Category: Leadership

Creatures of Habit

Chang­ing behav­ior and habits is often tedious. The spir­it is will­ing, but the flesh is weak, it is said. And that is exact­ly where the prob­lem lies. Behav­ioral change is not only a ques­tion of will and moti­va­tion, but can be strate­gi­cal­ly bet­ter addressed with a dif­fer­en­ti­at­ed under­stand­ing of human behav­ior. The behav­ioral mod­el of B.J. Fogg pro­vides the basis for this.

On Top of Mount Stupid

Entire orga­ni­za­tions also suf­fer from the Dun­ning-Kruger effect. After the first steps of trans­for­ma­tion and the first insights, they are stuck at the peak of “Mount Stu­pid”, where they enjoy all kinds of car­go cult gross­ly over­es­ti­mat­ing what they have already achieved.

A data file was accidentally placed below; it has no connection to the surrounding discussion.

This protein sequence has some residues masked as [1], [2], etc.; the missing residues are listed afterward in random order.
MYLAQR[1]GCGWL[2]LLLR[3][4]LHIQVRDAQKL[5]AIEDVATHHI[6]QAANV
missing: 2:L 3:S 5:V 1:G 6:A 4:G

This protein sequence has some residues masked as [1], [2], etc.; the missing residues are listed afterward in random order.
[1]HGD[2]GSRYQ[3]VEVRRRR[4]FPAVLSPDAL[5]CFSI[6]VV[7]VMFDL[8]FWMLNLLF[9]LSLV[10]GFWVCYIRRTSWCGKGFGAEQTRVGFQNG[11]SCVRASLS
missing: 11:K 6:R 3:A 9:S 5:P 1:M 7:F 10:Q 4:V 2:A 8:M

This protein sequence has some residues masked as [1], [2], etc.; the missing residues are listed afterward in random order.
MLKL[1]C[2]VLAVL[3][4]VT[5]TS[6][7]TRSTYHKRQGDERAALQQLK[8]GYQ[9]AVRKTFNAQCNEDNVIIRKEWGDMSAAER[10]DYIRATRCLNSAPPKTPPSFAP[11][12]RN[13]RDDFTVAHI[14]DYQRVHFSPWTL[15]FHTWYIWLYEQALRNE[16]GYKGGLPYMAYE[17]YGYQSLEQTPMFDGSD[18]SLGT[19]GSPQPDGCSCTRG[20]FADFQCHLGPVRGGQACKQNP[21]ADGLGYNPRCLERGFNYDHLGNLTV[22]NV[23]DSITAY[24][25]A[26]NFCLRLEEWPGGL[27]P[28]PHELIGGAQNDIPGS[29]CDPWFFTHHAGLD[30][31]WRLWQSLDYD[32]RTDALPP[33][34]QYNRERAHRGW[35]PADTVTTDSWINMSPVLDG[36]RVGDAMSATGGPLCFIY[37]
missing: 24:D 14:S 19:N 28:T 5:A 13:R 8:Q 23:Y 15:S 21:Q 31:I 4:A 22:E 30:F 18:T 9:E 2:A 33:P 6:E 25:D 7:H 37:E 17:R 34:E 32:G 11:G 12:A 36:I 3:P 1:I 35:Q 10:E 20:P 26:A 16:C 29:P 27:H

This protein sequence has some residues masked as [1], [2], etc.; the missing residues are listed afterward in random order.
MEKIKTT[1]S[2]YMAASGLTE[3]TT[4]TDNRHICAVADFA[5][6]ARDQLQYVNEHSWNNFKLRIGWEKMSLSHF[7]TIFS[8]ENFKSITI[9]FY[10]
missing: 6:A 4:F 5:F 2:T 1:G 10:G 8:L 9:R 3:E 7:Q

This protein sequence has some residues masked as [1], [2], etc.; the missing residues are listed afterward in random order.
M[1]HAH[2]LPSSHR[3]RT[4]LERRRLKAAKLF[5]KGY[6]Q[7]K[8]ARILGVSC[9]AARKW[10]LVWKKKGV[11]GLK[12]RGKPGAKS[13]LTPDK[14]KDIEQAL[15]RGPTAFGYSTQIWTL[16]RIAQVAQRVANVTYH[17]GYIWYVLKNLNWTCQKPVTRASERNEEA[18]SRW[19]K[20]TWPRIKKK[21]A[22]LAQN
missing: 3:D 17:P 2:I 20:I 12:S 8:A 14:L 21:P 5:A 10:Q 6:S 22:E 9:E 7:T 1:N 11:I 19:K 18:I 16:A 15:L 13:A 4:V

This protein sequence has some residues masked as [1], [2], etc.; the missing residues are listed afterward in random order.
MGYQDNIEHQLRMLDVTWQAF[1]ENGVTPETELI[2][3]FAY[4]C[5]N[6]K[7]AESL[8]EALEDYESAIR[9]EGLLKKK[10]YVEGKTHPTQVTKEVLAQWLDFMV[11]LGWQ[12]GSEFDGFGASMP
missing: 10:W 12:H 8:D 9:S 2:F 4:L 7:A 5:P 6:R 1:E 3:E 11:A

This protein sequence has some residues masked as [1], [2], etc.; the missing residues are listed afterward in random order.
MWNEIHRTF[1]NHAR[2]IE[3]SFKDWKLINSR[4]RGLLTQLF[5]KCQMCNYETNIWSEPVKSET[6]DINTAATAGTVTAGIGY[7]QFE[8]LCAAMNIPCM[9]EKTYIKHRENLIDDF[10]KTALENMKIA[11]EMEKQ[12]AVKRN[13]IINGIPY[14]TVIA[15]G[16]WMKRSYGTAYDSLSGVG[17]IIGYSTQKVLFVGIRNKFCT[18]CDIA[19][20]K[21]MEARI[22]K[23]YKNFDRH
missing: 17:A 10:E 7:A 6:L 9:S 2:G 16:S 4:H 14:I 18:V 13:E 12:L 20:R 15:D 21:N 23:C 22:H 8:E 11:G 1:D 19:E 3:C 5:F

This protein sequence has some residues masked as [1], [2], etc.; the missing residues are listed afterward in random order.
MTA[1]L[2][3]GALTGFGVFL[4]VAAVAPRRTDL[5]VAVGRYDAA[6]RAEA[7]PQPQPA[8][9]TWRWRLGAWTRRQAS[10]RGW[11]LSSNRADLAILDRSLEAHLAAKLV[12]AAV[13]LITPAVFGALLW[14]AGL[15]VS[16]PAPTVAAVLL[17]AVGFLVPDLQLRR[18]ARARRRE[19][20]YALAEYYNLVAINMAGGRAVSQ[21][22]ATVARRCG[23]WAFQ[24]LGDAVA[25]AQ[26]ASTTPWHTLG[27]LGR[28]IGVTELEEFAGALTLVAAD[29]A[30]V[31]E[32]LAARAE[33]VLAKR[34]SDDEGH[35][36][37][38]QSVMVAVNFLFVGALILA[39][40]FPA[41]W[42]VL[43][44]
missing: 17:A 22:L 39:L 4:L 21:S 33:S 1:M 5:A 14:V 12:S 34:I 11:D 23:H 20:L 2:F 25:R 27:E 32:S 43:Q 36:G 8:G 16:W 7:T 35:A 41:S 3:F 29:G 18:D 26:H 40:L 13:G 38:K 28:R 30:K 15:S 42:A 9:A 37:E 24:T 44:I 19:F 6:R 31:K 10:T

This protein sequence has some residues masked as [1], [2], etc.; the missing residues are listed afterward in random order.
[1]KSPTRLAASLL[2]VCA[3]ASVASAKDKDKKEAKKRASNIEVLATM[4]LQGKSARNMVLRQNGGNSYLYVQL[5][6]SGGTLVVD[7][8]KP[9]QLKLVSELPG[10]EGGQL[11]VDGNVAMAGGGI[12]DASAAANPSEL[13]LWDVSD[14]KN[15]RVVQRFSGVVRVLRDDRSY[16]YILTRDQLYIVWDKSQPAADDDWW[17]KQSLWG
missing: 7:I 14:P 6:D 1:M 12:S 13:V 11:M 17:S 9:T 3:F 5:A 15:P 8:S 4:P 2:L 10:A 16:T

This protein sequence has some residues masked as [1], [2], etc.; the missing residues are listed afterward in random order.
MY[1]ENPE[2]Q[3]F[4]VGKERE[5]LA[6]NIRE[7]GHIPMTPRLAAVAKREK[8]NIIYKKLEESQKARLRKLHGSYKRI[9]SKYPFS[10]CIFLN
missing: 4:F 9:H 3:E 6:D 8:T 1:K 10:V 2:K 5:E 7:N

Digital Decluttering — Get Out of the Rabbit Hole

Thir­ty days with­out social media apps on my smart­phone. Thir­ty days of not enjoy­ing likes on the side and quick­ly answer­ing a com­ment. Why should I do some­thing like that? To redis­cov­er the impor­tant moments of idling, for exam­ple. And gen­er­al­ly for a more mind­ful use of my atten­tion. A report about the escape from the rab­bit hole of the atten­tion indus­try.

Caution. Future.

How do peo­ple cope with change? In Vir­ginia Satir’s Change Mod­el, the phase of chaos and uncer­tain­ty is cru­cial. This is where the seed for the new and bet­ter sta­tus quo lies, pro­vid­ed that it is pos­si­ble to exper­i­ment with the new and inte­grate it prof­itably on the basis of a feel­ing of psy­cho­log­i­cal safe­ty. This can be well observed at the moment with the top­ic of the home office.